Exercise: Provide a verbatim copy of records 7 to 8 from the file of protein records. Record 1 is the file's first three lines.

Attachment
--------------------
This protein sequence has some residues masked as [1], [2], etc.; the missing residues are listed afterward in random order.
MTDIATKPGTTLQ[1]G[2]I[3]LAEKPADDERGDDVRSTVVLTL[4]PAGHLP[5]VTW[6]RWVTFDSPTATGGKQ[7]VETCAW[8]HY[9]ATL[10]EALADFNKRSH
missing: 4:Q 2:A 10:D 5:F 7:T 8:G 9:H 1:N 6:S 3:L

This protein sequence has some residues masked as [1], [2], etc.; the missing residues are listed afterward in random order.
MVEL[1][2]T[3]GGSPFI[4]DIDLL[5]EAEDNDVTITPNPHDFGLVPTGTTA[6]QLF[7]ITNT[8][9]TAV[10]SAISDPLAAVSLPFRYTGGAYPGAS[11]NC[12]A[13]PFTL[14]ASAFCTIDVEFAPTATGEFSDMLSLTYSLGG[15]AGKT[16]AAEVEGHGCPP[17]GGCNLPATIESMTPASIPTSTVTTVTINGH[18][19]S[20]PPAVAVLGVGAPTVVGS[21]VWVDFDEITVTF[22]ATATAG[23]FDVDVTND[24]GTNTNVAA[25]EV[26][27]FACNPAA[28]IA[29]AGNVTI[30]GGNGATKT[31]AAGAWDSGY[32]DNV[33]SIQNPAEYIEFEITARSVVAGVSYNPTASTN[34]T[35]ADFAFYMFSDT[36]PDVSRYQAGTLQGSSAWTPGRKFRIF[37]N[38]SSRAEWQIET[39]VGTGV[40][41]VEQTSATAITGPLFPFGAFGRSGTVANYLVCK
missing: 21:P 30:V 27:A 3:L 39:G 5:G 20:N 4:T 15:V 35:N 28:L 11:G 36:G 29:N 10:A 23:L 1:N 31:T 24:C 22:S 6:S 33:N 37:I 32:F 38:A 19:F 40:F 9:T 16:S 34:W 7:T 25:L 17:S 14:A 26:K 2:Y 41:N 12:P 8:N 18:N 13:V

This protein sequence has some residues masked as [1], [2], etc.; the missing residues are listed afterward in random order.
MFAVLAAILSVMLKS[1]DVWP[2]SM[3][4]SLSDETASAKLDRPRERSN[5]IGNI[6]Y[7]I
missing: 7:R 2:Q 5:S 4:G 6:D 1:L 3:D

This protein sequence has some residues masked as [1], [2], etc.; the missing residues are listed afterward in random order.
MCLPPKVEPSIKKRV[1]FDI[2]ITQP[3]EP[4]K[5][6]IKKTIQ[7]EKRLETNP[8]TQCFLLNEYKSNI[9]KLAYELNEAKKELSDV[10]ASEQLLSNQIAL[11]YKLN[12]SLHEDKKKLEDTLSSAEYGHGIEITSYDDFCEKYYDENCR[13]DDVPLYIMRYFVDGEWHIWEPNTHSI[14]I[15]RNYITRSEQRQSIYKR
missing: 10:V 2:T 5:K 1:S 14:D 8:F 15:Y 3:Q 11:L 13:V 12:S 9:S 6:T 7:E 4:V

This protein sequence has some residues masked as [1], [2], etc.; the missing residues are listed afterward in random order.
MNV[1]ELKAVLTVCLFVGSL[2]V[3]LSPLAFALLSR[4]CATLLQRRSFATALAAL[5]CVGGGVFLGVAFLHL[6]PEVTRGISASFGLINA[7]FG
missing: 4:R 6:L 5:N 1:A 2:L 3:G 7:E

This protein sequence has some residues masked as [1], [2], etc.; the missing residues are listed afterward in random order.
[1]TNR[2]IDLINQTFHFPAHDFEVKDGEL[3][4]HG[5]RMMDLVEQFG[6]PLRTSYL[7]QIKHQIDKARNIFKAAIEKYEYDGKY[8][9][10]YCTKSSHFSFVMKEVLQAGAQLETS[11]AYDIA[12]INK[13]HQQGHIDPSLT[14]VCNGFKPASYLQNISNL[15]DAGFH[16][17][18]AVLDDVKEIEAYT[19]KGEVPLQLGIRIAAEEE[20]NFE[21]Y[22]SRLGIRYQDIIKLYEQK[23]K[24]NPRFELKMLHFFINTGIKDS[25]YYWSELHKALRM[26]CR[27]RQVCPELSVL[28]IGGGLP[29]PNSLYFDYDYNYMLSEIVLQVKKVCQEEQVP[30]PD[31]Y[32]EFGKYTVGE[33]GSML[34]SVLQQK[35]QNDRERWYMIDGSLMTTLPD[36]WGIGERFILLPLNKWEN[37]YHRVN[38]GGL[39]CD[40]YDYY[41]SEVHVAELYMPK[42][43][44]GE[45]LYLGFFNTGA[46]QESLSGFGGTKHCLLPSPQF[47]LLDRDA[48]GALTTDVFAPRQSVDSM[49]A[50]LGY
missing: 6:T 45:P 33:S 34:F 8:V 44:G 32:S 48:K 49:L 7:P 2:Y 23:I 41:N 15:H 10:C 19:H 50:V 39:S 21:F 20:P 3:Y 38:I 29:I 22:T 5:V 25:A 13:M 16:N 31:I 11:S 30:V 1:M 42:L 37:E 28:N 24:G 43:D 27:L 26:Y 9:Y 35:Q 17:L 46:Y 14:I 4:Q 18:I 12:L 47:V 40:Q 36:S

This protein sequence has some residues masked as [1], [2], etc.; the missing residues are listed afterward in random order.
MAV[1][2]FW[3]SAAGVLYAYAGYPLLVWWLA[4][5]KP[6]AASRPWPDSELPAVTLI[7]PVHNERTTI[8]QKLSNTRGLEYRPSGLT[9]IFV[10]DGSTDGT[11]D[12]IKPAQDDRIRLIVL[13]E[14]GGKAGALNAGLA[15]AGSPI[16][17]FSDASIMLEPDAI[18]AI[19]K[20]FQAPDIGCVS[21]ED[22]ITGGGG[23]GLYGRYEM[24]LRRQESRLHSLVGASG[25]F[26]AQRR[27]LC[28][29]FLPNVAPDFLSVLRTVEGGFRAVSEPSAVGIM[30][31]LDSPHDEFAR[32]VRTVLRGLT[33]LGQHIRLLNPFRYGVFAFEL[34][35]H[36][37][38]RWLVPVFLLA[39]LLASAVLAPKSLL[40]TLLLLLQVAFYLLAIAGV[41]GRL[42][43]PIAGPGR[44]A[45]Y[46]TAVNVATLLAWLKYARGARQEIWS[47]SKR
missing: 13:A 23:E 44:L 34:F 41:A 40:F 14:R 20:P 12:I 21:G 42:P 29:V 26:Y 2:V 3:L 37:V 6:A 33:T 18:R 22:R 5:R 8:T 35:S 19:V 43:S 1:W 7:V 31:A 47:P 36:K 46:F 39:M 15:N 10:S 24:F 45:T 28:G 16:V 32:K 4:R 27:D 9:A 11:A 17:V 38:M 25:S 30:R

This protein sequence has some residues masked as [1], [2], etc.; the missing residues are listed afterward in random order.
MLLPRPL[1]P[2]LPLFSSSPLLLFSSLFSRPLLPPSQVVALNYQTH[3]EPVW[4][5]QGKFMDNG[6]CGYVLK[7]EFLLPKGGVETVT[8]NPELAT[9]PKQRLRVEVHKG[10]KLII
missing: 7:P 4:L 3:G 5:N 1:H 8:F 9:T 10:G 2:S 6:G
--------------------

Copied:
This protein sequence has some residues masked as [1], [2], etc.; the missing residues are listed afterward in random order.
MAV[1][2]FW[3]SAAGVLYAYAGYPLLVWWLA[4][5]KP[6]AASRPWPDSELPAVTLI[7]PVHNERTTI[8]QKLSNTRGLEYRPSGLT[9]IFV[10]DGSTDGT[11]D[12]IKPAQDDRIRLIVL[13]E[14]GGKAGALNAGLA[15]AGSPI[16][17]FSDASIMLEPDAI[18]AI[19]K[20]FQAPDIGCVS[21]ED[22]ITGGGG[23]GLYGRYEM[24]LRRQESRLHSLVGASG[25]F[26]AQRR[27]LC[28][29]FLPNVAPDFLSVLRTVEGGFRAVSEPSAVGIM[30][31]LDSPHDEFAR[32]VRTVLRGLT[33]LGQHIRLLNPFRYGVFAFEL[34][35]H[36][37][38]RWLVPVFLLA[39]LLASAVLAPKSLL[40]TLLLLLQVAFYLLAIAGV[41]GRL[42][43]PIAGPGR[44]A[45]Y[46]TAVNVATLLAWLKYARGARQEIWS[47]SKR
missing: 13:A 23:E 44:L 34:F 41:A 40:F 14:R 20:P 12:I 21:G 42:P 29:V 26:Y 2:V 3:L 37:V 6:A 33:T 18:R 22:R 5:R 8:T 35:S 19:V 43:S 1:W 7:V 31:A 47:P 36:K 46:F 39:M 15:N 10:S 24:F 45:T 28:G 16:V 32:K 4:R 27:D 9:A 11:A 17:V 38:M 25:S 30:R

This protein sequence has some residues masked as [1], [2], etc.; the missing residues are listed afterward in random order.
MLLPRPL[1]P[2]LPLFSSSPLLLFSSLFSRPLLPPSQVVALNYQTH[3]EPVW[4][5]QGKFMDNG[6]CGYVLK[7]EFLLPKGGVETVT[8]NPELAT[9]PKQRLRVEVHKG[10]KLII
missing: 7:P 4:L 3:G 5:N 1:H 8:F 9:T 10:G 2:S 6:G